We know that water always seeks its lowest level — so what if we knew in advance what areas would be immersed in water in case of a flood? State-of-the-art reality capturing solutions allow us to create a high-resolution topographic model that visualises infrastructure, buildings and vegetation of an entire country, such as Germany, in great detail. Thanks to single-photon LiDAR technology, such 3D models are now economically viable.

Our solution is four to ten times more efficient than conventional LiDAR methods while at least quadrupling image resolution. It enables us to survey all of Germany in 3.700 flight hours while easily meeting the required height accuracy of ten centimetres. Single photon LiDAR and Geiger-mode LiDAR enable us to cover large surface areas while maintaining the high resolution necessary to detect objects reliably and create a realistic mirror image that can even include terrain beneath vegetation and details below infrastructure, such as bridges, and up to ten metres underneath the water. The result is a highly detailed and consistent topographic model — a unique, previously unavailable source of information.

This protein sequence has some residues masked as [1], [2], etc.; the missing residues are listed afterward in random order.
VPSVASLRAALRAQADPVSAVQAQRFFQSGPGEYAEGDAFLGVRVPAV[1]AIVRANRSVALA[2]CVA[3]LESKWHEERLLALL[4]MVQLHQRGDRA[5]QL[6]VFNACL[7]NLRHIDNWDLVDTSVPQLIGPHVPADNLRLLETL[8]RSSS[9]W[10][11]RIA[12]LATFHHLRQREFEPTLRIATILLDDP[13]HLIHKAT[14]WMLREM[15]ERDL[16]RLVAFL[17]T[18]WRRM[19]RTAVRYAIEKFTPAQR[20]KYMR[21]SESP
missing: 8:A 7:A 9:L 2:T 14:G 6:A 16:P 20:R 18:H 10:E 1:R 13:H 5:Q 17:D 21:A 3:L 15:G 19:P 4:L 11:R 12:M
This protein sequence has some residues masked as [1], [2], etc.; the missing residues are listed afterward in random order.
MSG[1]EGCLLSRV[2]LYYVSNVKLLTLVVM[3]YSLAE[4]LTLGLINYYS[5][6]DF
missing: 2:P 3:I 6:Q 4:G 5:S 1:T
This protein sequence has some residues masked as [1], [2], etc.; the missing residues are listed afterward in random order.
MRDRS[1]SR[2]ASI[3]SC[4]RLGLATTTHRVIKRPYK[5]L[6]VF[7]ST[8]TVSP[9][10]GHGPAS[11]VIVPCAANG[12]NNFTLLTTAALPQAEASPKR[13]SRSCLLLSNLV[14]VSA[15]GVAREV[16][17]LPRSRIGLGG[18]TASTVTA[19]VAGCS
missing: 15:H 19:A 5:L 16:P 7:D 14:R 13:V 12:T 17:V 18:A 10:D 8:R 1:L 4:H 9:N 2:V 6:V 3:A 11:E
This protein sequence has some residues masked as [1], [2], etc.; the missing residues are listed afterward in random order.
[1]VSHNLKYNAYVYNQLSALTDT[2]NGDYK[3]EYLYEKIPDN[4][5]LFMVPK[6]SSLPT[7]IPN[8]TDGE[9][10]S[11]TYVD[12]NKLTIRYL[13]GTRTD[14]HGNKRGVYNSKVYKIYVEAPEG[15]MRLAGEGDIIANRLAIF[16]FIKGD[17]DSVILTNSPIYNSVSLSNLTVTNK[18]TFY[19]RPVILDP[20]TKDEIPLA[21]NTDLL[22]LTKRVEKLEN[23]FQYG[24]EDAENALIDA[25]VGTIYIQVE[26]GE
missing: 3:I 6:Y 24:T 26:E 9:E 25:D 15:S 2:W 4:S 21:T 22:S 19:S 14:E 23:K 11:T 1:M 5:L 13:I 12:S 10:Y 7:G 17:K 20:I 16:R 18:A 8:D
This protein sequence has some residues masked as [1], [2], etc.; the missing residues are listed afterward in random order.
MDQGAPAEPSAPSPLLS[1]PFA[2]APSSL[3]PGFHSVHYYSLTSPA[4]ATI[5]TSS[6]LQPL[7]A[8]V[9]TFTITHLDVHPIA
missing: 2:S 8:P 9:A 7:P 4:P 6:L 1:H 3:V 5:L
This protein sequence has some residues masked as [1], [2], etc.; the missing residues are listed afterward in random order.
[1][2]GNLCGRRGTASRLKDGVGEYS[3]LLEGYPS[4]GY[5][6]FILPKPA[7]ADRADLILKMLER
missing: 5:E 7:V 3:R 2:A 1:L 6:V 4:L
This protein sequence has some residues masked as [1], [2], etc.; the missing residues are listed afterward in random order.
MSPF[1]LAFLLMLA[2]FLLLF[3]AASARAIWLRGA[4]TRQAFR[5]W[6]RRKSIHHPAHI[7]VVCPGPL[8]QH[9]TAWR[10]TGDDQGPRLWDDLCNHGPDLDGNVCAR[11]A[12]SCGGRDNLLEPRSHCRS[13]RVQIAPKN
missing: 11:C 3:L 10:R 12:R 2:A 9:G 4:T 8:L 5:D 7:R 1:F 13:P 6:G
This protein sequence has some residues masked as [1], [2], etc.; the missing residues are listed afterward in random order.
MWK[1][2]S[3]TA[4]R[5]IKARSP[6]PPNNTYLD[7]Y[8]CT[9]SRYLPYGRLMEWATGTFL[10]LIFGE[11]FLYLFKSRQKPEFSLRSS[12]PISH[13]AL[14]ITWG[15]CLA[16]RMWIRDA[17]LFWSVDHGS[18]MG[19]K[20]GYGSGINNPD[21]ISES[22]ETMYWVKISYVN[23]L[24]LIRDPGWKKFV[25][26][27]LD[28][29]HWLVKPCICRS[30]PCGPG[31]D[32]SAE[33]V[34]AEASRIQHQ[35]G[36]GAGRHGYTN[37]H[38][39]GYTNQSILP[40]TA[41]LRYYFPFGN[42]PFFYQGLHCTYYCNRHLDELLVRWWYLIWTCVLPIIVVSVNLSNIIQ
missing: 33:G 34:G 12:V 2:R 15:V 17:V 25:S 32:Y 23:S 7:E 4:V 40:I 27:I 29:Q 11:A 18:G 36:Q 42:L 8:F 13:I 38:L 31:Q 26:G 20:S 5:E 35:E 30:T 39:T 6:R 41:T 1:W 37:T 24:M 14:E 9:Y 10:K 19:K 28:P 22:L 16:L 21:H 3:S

For simulating flood scenarios, the riparian areas are particularly important. These are usually vegetated, but planners can remove the trees in the model to see what lies underneath. The underwater terrain is a crucial parameter for the runoff behaviour of streams and rivers. With the help of algorithms, we can predict how much and where water will spread in case of heavy rainfall — which scientists predict will be 3%-19% more intense and up to nine times more frequent in Western Europe due to climate change.